If You Encounter a
Mountain Lion
The following suggestions are based on studies of mountain behavior and analysis of attacks by mountain lions, tigers and leopards:
Do not hike alone. Go in groups, with adults supervising children. Keep children close to you. Observations of captured mountain lions reveal that the animals seem especially drawn to children. Keep children within your sight at all times.
Do not approach a lion. Most mountain lions will try to avoid a confrontation. Give them a way to escape.
Do not run from a lion. Running may stimulate a mountain lion s instinct to chase. Instead, stand and face the animal. Make eye contact. If you have small children with you, pick them up if possible so that they do not panic and run. Although it may be awkward, pick them up without bending over or turning away from the lion.
Do not crouch or bend over. A person squatting or bending over looks a lot like a four-legged prey animal.
Do all you can to appear larger. Raise your arms. Open your jacket if you are wearing one. Throw stones, branches or whatever you can reach without crouching or turning your back. Wave your arms slowly and speak firmly in a loud voice.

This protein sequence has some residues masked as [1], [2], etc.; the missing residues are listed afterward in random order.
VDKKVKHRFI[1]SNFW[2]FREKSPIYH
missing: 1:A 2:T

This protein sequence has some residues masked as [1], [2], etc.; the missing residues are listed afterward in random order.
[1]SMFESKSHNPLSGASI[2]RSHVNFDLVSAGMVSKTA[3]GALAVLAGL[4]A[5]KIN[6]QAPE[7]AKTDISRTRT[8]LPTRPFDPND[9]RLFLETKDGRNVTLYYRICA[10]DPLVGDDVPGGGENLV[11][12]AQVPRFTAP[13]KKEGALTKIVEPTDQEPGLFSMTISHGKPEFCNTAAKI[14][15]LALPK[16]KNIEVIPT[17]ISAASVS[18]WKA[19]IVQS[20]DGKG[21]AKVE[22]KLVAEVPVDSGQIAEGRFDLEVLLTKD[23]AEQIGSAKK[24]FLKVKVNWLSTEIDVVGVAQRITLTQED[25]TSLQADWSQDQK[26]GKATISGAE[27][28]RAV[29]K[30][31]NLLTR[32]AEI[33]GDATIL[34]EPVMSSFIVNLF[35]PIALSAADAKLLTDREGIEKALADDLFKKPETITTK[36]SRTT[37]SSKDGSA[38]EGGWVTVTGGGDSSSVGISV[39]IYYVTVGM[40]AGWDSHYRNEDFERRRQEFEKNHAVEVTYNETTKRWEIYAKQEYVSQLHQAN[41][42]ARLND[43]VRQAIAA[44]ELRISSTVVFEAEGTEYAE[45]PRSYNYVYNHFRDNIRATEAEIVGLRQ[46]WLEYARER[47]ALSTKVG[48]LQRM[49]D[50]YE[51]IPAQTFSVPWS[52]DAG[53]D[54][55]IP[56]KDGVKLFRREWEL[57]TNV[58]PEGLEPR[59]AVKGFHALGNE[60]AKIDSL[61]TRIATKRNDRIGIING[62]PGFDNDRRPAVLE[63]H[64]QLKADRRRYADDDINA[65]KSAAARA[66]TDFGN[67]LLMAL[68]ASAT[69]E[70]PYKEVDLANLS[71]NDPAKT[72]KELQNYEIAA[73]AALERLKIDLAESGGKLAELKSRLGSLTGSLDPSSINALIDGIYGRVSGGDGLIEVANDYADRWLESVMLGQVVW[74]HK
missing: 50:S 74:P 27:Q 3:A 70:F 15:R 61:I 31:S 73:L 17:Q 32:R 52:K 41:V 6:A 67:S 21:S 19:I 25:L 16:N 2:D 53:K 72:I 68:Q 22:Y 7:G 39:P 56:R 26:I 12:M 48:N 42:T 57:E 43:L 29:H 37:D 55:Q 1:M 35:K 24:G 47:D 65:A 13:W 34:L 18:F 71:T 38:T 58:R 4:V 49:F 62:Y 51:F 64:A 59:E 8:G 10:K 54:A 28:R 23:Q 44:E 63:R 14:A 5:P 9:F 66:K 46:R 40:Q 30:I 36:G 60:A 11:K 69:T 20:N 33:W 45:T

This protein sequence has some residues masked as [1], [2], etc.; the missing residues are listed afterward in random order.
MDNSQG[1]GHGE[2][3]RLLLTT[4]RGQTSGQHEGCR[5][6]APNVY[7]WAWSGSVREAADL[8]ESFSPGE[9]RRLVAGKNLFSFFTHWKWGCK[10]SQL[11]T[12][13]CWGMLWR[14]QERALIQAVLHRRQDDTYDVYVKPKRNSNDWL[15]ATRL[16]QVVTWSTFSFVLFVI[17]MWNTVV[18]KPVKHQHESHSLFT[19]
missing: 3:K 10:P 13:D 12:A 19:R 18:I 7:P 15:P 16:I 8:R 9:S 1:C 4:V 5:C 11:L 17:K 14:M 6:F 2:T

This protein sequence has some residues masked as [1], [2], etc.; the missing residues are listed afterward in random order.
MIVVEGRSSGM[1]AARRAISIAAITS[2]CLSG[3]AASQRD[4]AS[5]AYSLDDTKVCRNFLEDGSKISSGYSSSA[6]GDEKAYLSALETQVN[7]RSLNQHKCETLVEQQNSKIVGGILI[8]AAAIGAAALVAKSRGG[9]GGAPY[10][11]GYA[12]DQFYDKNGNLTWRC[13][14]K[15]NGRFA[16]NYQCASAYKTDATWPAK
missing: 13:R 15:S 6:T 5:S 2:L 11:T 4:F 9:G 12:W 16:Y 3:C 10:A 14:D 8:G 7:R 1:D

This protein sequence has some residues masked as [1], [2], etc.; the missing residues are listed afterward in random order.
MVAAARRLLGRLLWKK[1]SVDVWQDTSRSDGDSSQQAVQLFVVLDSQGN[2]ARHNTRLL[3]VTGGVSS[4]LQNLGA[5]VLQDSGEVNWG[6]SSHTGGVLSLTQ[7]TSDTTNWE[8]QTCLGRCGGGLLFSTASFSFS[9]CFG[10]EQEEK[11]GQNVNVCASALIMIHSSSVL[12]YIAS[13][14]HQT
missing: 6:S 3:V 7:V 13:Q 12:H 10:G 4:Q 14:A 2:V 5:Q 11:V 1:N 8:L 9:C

Fight back if attacked. Some hikers have fought back successfully with sticks, caps, jackets, garden tools and their bare hands. Since a mountain lion usually tries to bite the head or neck, try to remain standing and face the attacking animal.
For more information about mountain lions, please contact the Department of Fish and Game, 1416 Ninth Street, Sacramento, CA 95814.
The above is an extract from 'Outdoor California' magazine. There is information about mountain lions at BBC Science and Nature website. Mountain lions are in fact becoming an endangered species due to the encroachment of building and people into their natural environment.
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